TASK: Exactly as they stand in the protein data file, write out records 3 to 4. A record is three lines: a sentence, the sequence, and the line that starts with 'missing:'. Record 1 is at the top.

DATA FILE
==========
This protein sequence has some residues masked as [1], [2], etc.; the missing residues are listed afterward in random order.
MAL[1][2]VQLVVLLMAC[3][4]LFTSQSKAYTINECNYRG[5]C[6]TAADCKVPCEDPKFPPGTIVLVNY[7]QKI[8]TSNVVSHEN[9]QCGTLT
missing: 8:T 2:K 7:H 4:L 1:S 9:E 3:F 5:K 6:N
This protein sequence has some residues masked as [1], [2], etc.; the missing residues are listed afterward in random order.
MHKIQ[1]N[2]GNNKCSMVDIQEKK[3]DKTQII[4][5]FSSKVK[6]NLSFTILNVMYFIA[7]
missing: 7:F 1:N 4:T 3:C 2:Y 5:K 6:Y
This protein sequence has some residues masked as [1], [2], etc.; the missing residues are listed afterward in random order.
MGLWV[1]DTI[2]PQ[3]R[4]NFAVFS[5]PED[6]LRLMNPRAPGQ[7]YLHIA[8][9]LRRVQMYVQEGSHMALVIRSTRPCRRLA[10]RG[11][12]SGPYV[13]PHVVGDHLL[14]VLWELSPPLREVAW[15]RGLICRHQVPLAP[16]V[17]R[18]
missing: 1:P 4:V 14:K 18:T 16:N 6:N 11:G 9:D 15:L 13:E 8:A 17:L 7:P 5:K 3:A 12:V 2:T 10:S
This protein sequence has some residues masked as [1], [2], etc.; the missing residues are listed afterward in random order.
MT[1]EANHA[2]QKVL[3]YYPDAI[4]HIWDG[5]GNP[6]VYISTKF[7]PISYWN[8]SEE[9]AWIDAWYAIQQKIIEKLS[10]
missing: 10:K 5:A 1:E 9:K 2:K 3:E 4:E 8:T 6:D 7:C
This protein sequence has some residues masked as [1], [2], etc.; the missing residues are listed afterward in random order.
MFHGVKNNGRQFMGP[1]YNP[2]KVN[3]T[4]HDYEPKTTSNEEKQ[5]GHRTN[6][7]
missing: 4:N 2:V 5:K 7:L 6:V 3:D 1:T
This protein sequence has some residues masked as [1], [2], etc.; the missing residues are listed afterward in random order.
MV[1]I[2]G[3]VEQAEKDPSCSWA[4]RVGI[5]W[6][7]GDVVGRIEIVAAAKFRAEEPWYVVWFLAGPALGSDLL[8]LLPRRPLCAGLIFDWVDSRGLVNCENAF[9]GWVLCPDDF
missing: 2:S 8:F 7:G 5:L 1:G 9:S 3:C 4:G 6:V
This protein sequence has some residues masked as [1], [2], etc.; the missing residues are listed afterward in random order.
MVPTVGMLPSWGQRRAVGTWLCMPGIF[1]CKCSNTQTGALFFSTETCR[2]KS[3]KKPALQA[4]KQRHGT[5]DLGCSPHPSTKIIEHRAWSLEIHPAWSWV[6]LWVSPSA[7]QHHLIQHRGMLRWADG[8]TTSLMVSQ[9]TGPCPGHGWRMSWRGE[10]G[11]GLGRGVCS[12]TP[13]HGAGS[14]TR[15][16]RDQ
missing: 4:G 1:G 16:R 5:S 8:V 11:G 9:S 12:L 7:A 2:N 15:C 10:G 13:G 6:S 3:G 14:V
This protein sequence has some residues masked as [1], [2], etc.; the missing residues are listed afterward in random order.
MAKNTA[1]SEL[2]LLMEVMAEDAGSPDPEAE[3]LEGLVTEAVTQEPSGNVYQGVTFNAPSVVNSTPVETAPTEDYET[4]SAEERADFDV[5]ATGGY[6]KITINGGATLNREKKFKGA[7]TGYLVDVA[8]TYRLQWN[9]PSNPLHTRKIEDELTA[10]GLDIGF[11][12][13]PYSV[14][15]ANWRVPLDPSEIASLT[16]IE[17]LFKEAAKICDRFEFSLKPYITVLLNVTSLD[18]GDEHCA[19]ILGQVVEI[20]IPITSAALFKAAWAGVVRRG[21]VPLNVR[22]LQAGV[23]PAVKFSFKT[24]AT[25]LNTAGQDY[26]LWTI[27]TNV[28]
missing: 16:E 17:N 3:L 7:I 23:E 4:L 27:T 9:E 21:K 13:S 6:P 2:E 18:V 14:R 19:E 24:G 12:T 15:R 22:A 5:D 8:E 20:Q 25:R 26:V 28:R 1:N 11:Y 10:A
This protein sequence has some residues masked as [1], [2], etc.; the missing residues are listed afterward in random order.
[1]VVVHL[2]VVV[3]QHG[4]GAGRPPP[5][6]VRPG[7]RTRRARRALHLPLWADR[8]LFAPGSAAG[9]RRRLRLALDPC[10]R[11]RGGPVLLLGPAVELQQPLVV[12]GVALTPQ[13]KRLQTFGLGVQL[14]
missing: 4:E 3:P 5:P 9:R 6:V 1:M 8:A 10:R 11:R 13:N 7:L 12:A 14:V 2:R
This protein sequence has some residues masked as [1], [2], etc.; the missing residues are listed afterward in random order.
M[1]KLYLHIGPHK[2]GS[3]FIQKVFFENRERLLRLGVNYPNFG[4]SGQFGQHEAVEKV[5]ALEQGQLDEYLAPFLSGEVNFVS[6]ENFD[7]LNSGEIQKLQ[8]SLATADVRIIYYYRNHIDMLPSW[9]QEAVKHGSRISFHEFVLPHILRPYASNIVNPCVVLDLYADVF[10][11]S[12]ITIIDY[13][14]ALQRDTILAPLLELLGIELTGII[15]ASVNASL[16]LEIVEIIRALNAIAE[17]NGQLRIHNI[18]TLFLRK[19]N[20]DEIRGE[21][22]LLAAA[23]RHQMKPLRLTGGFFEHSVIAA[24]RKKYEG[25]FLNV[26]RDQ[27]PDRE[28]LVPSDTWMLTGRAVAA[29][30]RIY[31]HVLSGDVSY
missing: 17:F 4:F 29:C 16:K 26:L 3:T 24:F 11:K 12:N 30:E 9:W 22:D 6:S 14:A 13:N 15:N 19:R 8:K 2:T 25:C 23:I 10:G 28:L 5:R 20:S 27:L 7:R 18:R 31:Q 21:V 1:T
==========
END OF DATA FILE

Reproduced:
This protein sequence has some residues masked as [1], [2], etc.; the missing residues are listed afterward in random order.
MGLWV[1]DTI[2]PQ[3]R[4]NFAVFS[5]PED[6]LRLMNPRAPGQ[7]YLHIA[8][9]LRRVQMYVQEGSHMALVIRSTRPCRRLA[10]RG[11][12]SGPYV[13]PHVVGDHLL[14]VLWELSPPLREVAW[15]RGLICRHQVPLAP[16]V[17]R[18]
missing: 1:P 4:V 14:K 18:T 16:N 6:N 11:G 9:D 15:L 13:E 8:A 17:L 7:P 5:K 3:A 12:V 2:T 10:S
This protein sequence has some residues masked as [1], [2], etc.; the missing residues are listed afterward in random order.
MT[1]EANHA[2]QKVL[3]YYPDAI[4]HIWDG[5]GNP[6]VYISTKF[7]PISYWN[8]SEE[9]AWIDAWYAIQQKIIEKLS[10]
missing: 10:K 5:A 1:E 9:K 2:K 3:E 4:E 8:T 6:D 7:C